Confident Plavi! - New Stars Coach Here To Win Everything
New national team coach, Goran Stevanovic, walked into Ghana’s hottest job last Wednesday. very positive about turning around the Black Stars’ fortunes and ending their long drought of continental success.
Young and ambitious, the 44-year-old Serbian stopped short of ‘anointing’ himself as Ghana’s ‘Special One’, Jose Mourinho-style. However, the Serbian coach, nicknamed Plavi, outlined his ambitions clearly, and even had the courage to promise to stock up the Stars’ trophy cabinet which has not seen any major addition since Ghana’s record fourth African Nations Cup triumph in Libya 29 years ago.
“I am here to make the Black Stars shine even better. “It’s been many years since Ghana won the African Cup. But it’s time for trophies. It’s time to be first again,” said Stevanovic who officially begins his two-year contract on February 1.
His predecessor and compatriot, Milovan Rajevac, was perhaps Ghana’s most successful coach in the last three decades, but was still taken to task for stifling beautiful football in preference to defensive tactics.
However, such rigid tactics as 4-4-2, 4-3-3 or the infamous the 4-3-2-1 preferred by Rajevac mean little to the new coach. Rather, Plavi wants to win not only trophies, but also to establish a winning system what will allow for “attractive and attacking football” while being cautious in defence.
Stevanovic, who claims to have followed the exploits of the Stars at both the 2010 Nations Cup and FIFA World Cup where Ghana finished as quarter-finalist, says motivating his players to raise the bar to higher heights will be one of his major challenges.
Qualifying for and winning next year’s Nations Cup in Gabon and Equatorial Guinea, or claiming Ghana’s fifth continental trophy at the 2013 Nations Cup, and qualification to the 2014 FIFA World Cup will be critical benchmarks in assessing the Serbian’s performance and his possible re-engagement by the Ghana Football Association on another two-year contract.
Like his Serbian predecessors Ratomir Dujkovic and Rajevac who took Ghana to the 2006 and 2010 FIFA World Cup Finals respectively, Stevanovic is determined to lead Ghana to Brazil 2014 and outshine his famous compatriots affectionately called Doya and Milo by Ghanaians.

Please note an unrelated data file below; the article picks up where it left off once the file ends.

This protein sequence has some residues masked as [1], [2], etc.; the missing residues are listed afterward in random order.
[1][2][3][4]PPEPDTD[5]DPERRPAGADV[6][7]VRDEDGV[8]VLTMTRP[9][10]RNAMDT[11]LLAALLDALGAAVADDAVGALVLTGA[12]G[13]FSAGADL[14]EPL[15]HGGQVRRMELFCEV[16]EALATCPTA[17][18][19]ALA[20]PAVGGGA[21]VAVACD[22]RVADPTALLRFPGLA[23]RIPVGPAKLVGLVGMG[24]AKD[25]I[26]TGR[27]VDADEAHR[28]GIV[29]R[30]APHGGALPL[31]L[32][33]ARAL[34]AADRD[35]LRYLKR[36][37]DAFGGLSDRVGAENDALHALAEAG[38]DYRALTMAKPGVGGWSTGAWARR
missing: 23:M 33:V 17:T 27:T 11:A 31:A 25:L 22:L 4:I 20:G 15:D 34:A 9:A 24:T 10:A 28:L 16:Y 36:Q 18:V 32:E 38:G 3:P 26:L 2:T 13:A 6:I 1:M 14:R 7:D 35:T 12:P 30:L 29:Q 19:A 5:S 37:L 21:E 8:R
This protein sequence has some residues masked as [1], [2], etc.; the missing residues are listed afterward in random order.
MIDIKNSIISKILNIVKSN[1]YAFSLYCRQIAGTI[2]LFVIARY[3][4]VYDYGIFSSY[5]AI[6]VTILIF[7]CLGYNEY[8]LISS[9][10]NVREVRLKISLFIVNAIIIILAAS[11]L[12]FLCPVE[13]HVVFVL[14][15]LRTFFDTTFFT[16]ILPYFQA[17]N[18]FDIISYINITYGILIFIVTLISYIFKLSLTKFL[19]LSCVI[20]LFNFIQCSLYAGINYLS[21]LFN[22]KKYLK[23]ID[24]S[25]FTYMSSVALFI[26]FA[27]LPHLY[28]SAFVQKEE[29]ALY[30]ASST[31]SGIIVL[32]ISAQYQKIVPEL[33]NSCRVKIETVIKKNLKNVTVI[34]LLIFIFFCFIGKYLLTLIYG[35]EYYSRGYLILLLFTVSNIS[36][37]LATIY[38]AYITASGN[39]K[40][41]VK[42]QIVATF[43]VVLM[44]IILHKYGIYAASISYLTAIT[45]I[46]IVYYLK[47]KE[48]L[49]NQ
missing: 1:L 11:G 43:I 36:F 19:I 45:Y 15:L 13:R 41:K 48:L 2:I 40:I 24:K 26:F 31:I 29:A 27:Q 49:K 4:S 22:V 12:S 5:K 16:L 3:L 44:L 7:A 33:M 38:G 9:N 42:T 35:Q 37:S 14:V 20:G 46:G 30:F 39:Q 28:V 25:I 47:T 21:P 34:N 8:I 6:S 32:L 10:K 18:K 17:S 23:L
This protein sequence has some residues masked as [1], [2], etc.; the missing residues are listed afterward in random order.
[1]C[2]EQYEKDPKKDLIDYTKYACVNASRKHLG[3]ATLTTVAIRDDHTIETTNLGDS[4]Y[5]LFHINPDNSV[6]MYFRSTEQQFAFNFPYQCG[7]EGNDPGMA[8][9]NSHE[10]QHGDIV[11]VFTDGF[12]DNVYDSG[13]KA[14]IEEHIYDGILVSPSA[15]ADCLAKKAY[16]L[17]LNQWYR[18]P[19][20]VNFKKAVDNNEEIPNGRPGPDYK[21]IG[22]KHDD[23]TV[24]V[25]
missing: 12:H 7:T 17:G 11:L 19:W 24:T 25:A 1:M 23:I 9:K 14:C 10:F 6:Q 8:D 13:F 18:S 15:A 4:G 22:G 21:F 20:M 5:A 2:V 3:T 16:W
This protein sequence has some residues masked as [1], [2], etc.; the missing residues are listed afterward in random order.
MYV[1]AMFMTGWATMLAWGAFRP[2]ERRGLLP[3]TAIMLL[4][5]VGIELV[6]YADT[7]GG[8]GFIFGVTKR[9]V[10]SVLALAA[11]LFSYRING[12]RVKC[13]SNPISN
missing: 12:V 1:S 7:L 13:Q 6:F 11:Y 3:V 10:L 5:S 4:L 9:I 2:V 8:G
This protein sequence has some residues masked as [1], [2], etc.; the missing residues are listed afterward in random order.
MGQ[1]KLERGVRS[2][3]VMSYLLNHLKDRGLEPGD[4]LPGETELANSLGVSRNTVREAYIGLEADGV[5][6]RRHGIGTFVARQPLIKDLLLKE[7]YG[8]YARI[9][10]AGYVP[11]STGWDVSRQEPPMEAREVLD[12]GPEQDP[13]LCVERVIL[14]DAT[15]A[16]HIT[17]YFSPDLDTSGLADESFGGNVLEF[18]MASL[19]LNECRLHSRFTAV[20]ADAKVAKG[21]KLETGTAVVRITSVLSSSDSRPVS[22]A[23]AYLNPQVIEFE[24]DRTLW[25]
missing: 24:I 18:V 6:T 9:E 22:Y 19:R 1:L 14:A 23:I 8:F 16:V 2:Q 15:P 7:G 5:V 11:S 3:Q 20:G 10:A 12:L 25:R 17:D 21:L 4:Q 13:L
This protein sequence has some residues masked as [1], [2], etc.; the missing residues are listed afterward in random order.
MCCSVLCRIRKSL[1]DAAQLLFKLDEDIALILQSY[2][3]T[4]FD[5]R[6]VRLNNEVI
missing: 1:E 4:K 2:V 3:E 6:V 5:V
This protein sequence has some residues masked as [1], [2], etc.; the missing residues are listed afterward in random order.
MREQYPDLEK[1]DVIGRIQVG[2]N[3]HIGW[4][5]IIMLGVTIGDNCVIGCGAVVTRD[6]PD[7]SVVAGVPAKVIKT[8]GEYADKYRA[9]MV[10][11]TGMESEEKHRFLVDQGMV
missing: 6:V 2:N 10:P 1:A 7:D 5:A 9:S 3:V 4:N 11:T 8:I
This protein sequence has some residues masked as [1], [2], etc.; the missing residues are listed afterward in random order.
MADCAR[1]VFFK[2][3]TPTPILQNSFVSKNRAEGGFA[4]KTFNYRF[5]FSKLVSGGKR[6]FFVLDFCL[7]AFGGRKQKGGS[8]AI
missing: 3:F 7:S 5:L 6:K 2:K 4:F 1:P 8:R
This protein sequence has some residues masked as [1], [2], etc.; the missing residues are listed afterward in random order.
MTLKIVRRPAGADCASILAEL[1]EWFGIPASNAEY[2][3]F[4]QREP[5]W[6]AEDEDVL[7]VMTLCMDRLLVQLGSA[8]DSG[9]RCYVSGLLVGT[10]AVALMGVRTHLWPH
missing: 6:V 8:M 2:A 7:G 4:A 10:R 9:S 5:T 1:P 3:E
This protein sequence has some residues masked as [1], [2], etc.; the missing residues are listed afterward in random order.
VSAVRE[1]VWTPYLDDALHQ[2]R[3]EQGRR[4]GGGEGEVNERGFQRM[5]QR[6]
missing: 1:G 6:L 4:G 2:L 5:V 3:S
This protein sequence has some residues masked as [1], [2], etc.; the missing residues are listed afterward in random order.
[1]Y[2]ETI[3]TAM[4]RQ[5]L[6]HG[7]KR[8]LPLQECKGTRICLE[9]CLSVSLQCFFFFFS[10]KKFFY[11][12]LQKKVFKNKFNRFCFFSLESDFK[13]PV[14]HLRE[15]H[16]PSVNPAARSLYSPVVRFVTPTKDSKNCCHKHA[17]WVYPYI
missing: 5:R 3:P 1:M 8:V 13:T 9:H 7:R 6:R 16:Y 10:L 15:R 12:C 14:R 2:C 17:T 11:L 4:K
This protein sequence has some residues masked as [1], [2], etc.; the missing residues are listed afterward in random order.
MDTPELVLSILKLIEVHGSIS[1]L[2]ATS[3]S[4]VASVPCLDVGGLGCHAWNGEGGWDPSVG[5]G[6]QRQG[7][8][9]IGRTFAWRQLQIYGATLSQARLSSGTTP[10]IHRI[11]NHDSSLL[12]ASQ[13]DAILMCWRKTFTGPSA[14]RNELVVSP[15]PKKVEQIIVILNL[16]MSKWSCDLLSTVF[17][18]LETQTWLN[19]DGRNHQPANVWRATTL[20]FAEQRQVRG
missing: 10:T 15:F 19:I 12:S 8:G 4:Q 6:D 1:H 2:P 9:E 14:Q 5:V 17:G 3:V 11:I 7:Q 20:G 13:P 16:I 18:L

He is well aware that “results speak for coaches” than just waxing lyrical about their ambitions and special qualities, and Ghanaians will evaluate his work by his achievements.
“If I don’t equal past records or do better than my predecessors, then you can consider it a failure,” says Stevanovic who will earn €30,000 a month.
He gets down to work next month by first attending the African Nations Championship (CHAN) in the Sudan to assess the best local players and later travel to England to talk to Michael Essien out of his self-imposed international hiatus ahead of Ghana’s Nations Cup qualifier away in Congo on March 27 and the much-anticipated showdown with England at Wembley two days later.
In keeping with a tradition by his predecessors who worked with expatriate assistants with different designations, Stevanovic will be working with a Serbian assistant who will provide technical support as an analyst at the coach’s own expense.
Dujkovic brought an assistant coach, Ali Kanyas, while Rajevac worked with a Serbian interpreter who was paid more than assistant coach, Kwasi Appiah. However, the GFA insists the tactician, who holds an UEFA coaching licence A and is an IT specialist, will help Stevanovic analyse games at no cost to Ghana.
Meanwhile, one-time GFA chairman, Ben Koufie, has sounded a warning to new Stevanovic to steer clear of player management if he hopes to remain successful and avoid unnecessary controversy.
As a former national coach, Mr Koufie is well placed to counsel the Serbian to avoid a potentially slippery ground which got his predecessors negative media attention for their alleged role in player management and bending the rules to favour players courted by Virtus International, a player management group run by Serbian agent Goran Milovanovic, who incidentally managed Rajevac.
“Stay away from player management,” advised Mr Koufie, who noted that it was important the new coach learned to accommodate the “volatile media” during his tenure.
“Be firm, work as a professional, and remember people are watching your every step,” said the ex-GFA man.
“The moment your appointment letter is written, your dismissal letter is also written at the same time, albeit slowly... one line after the other. It can be slow and could take months or years but all depends on how successful you are.”